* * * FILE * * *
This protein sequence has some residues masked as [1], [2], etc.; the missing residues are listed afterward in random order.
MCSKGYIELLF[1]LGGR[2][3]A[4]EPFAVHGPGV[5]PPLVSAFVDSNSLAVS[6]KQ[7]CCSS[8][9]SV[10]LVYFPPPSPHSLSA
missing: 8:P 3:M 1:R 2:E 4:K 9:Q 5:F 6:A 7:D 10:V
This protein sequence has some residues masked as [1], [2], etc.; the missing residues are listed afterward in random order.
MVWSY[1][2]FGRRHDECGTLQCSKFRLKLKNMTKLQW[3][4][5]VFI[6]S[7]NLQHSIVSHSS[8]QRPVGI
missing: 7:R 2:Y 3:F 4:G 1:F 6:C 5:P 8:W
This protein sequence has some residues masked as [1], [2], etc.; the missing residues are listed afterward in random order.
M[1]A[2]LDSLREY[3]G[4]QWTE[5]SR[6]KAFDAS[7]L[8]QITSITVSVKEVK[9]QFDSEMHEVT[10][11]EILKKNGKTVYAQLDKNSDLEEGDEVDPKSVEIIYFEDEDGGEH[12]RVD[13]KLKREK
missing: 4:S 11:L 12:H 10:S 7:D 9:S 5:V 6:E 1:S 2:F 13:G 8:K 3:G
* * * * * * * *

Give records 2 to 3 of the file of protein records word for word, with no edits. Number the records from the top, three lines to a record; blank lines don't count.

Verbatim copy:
This protein sequence has some residues masked as [1], [2], etc.; the missing residues are listed afterward in random order.
MVWSY[1][2]FGRRHDECGTLQCSKFRLKLKNMTKLQW[3][4][5]VFI[6]S[7]NLQHSIVSHSS[8]QRPVGI
missing: 7:R 2:Y 3:F 4:G 1:F 6:C 5:P 8:W
This protein sequence has some residues masked as [1], [2], etc.; the missing residues are listed afterward in random order.
M[1]A[2]LDSLREY[3]G[4]QWTE[5]SR[6]KAFDAS[7]L[8]QITSITVSVKEVK[9]QFDSEMHEVT[10][11]EILKKNGKTVYAQLDKNSDLEEGDEVDPKSVEIIYFEDEDGGEH[12]RVD[13]KLKREK
missing: 4:S 11:L 12:H 10:S 7:D 9:S 5:V 6:E 1:S 2:F 13:G 8:K 3:G